It goes without saying that the novel Coronavirus COVID-19 has changed the world. Many industries have been crippled with few managing to leverage technology to keep their hearts beating and pushing forward. While other businesses are booming and finding success where they would not have before.
For the education industry we have certainly seen the immediate switch and adoption of online learning platforms to not only fill the gap but bring a new breath of fresh air to that sector.
You would think the fitness industry would be affected based on how hands on it is, but gym instructors are still providing value to clients through online live-streamed and video-on-demand training.
Even the most unthinkable is the party industry. DJs and party promoters who depend on people gathering in one space to listen to the same music and rave together have found success online.
Traditionally parties are limited to persons in the same geography. Now people all over the world can attend the same party online, see each other, privately message each other and sponsors are supporting it.
While some industries are faring better than others, there are industries seriously hampered. The cruise shipping industry recently got a blow with Royal Caribbean suspending operations globally until further notice. Farmers are having a hard time dealing with the shut down of the hotel industry, Disney just furloughed 43,000 employees from their amusement parks and of course, we have seen several cinemas close their doors. An industry that literally requires people to leave their homes and sit in a space for 2 hours to watch movies and buy food and beverages. In case you didn’t know, cinemas make a lot of their money from the concession stand. That is hard to replicate online.
But what about the persons behind the scenes of these movies? Several movie and series productions have come to a halt, waiting on COVD-19 to blow over. How is this affecting our local film, television and audio-visual sector?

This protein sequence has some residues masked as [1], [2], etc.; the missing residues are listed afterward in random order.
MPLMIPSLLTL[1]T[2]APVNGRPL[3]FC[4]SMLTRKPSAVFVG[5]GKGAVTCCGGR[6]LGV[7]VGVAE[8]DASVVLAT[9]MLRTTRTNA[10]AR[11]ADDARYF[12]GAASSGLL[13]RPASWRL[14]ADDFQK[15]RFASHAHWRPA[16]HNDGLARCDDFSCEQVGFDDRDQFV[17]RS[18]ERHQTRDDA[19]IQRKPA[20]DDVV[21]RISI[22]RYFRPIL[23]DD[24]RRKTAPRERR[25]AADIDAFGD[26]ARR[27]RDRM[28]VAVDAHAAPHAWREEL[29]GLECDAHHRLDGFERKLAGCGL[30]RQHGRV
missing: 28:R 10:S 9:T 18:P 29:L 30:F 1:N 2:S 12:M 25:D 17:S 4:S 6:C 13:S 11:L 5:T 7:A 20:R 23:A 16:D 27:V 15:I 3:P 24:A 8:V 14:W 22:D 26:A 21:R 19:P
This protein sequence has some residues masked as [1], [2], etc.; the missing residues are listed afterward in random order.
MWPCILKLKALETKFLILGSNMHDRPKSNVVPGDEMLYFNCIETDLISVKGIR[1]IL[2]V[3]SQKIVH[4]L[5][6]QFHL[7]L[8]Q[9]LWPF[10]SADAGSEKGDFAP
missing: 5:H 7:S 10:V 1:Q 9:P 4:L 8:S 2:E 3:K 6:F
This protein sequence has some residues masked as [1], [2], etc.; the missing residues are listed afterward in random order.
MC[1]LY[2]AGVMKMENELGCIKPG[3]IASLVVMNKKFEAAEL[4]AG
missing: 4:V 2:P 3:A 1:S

Local Video Production
Speaking to several Directors, Producers and Actors, jobs have been cancelled left right and centre. The Prime Minister has given orders that only essential workers should be out and about working and gatherings of more than 10 people are prohibited. Although there are some small shoots taking place within these parameters, most sets require 20,30,40 bodies. Companies are not going to put their employees at risk or anyone they contract for that matter in any danger. The potential risk to corporate image and overall liability, is too high.
Video productions have 3 stages. Pre-production, Production and Post-Production. Respectively that means what happens before, during and after a video shoot. Luckily pre-production and post-production activities can still occur because they don’t require going outside with groups for the most part.
Speaking with the Jamaica Film and Television Association (JAFTA), one of the things they recommend is that people involved in the pre-production process should not stop working. Write your scripts, have actors rehearse online via Zoom, Skype, Google Hangout etc. Prepare shot lists, do casting so that when the coast is clear production teams can hit the ground running.
In general, post-production which includes Video Editors, Visual Effects and Music Composition can still get work done, provided there is footage from projects that wrapped before COVID-19. Who will thrive in this arena are Motion Graphics Designers. With video productions on halt, demand for Motion Graphics will rise to fill the gap.
How are productions affected… There is not much people can do to find solutions to this one. It is not impossible, however video productions are going to change for a while. In some cases, with the ordinance to not have more than 10 people gathered there may be room for more micro productions to happen; or teams will have to utilize a lot of remote team work where several members of the team will have to shoot different segments of a video from each of their locations and put them together. Shooting with green screen will become more popular as well, to substitute for shooting in theme fitting locations.